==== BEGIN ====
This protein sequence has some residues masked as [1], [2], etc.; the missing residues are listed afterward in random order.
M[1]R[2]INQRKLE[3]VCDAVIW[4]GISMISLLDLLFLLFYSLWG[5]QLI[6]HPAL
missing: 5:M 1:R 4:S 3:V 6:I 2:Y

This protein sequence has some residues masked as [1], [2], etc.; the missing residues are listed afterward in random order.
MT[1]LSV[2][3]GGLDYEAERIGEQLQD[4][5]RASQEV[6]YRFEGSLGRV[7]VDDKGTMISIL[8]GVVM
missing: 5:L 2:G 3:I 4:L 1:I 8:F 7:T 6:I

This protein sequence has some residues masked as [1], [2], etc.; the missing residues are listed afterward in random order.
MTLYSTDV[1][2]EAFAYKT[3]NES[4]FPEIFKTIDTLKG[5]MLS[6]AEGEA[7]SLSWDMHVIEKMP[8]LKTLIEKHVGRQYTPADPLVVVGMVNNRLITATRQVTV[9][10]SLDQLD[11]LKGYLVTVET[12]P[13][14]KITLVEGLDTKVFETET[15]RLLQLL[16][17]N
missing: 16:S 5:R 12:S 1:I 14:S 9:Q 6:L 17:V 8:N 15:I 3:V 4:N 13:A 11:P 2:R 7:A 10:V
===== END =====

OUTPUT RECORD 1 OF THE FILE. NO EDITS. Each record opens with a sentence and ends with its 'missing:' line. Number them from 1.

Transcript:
This protein sequence has some residues masked as [1], [2], etc.; the missing residues are listed afterward in random order.
M[1]R[2]INQRKLE[3]VCDAVIW[4]GISMISLLDLLFLLFYSLWG[5]QLI[6]HPAL
missing: 5:M 1:R 4:S 3:V 6:I 2:Y